This photo shows the Ocean View Hotel at Urunga. It was built in 1927 and then was a big hotel. I stayed there as a young child.
Lynne and I have been exchanging comments about the Urunga floods. It made me realise how much even Urunga had changed.
I have been writing a lot of serious stuff recently. I thought that it might be fun to write a series of personal memoirs about the old coast before it vanished for ever. I am an inland person, but I remember the old North Coast.
Why is it that the flats we later stayed in in Urunga were called the New England Flats? Why do the flats in a Yamba Street carry the names of Tablelands' stations from the Armidale area? Why do people in Grafton today not remember when Grafton was the great river port? What was it like to be university student when your friends were nearly all the first in their families to attend university? And what was surf music like at Coffs Harbour?
When I first travelled this road on my way to that holiday in Urunga with my aunts, there was not a single tarred road between the Tablelands and the coast.
Past the dingo gate on the Grafton/Dorrigo road the country changed. This was a rugged world, one where P A Wright, my grandfather and others fought to create what would become the New England National Park. This was a world in which my my Aunts sheltered from a snowstorm at a little bush nursing centre.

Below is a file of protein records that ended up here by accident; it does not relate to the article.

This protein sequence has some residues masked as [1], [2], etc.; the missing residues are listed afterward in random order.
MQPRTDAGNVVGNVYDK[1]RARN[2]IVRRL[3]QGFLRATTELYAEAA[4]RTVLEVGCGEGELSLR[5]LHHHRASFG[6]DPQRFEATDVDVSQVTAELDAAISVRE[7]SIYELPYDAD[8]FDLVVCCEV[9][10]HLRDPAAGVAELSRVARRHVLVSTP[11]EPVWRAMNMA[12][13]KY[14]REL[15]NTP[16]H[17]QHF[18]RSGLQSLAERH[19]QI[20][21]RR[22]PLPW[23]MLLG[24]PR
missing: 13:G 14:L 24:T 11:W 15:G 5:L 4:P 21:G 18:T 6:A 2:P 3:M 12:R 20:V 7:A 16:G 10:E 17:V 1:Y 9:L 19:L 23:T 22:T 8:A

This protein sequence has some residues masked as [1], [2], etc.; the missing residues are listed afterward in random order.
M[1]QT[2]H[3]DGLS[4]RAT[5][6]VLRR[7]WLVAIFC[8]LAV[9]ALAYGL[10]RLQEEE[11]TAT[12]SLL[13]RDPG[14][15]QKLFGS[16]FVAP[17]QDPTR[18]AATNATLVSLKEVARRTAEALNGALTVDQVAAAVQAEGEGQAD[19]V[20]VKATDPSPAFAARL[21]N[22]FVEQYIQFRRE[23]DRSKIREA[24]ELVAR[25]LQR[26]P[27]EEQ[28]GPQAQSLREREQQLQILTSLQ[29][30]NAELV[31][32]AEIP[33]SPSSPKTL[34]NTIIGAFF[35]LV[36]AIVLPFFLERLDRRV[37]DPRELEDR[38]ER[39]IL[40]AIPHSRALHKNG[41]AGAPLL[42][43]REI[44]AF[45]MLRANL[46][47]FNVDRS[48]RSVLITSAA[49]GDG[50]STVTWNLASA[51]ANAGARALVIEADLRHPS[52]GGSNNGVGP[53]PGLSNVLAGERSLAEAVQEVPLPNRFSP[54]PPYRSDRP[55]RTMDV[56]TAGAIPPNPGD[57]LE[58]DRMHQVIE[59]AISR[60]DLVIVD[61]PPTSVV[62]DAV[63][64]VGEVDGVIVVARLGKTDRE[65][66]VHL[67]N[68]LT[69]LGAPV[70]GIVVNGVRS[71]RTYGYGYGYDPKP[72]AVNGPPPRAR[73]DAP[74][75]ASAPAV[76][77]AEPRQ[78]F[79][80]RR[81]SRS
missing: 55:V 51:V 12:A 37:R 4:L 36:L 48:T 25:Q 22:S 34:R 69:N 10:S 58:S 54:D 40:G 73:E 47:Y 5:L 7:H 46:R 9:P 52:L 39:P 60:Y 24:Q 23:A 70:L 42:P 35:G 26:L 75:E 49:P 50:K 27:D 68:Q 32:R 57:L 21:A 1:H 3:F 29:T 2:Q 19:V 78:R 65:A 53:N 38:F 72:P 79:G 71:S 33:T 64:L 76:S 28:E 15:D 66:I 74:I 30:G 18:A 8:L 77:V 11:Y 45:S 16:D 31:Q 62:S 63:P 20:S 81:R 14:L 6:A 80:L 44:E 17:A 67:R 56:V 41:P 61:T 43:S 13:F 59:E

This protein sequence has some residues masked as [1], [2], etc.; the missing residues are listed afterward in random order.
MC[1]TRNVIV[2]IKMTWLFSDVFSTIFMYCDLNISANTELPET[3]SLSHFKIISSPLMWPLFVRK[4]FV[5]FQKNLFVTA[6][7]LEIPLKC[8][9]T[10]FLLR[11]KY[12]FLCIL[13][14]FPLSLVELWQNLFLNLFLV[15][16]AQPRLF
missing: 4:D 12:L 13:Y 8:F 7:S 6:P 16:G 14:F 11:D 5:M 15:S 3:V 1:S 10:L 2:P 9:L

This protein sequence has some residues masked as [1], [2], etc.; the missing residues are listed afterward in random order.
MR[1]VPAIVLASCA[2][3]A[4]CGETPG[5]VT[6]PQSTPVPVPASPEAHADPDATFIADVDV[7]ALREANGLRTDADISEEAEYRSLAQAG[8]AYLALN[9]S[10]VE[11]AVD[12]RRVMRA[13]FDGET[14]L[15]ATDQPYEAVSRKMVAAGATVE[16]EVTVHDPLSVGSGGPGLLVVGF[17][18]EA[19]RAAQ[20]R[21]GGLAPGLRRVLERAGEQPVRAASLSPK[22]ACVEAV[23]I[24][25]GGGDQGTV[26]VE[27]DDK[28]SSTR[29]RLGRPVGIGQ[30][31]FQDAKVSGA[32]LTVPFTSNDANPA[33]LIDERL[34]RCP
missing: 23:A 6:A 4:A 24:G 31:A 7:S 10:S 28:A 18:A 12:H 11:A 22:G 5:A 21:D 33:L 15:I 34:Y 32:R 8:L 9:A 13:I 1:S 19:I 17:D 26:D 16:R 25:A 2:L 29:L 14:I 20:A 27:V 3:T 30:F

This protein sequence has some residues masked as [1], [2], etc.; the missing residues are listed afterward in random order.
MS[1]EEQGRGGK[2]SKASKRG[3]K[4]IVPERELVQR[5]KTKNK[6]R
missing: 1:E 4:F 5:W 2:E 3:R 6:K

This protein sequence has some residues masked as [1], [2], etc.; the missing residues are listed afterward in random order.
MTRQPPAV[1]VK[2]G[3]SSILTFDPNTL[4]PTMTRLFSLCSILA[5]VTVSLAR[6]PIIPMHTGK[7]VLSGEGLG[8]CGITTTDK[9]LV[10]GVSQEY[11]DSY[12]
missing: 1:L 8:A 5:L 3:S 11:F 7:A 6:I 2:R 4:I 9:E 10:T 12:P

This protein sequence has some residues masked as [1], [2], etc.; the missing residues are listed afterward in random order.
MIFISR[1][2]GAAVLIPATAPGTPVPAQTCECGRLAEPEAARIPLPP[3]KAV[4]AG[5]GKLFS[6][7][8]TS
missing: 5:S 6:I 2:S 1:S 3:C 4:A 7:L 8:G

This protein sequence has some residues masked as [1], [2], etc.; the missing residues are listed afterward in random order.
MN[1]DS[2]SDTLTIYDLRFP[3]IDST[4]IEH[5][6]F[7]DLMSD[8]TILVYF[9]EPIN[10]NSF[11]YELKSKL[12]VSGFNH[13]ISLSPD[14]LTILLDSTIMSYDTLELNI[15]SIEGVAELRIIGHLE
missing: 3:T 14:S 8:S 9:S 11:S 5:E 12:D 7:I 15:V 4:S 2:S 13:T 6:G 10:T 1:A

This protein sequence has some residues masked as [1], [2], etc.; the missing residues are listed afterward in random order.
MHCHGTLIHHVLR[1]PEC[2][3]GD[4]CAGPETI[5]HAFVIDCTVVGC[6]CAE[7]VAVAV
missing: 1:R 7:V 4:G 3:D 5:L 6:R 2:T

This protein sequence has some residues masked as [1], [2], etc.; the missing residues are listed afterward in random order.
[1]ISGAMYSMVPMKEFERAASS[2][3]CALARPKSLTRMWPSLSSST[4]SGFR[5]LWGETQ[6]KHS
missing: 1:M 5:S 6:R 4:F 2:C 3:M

The bush was close, to be enjoyed even by those who lived there on a regular basis. This was a world far removed from modern urban Australia.
Past Ebor, the road entered the rolling green hills of the Dorrigo Plateau before plunging down the mountain to the coast.
I am an inland person. I find the modern obsession with the narrow edge of the coast absolutely boring and personally incomprehensible. We may as well pack all of the Australian population off to live in the narrow beach strip between the waterline and adjoining sand dunes. Yet I find the New England coastal zone as a whole intensely fascinating.
I might see if I can bring this alive.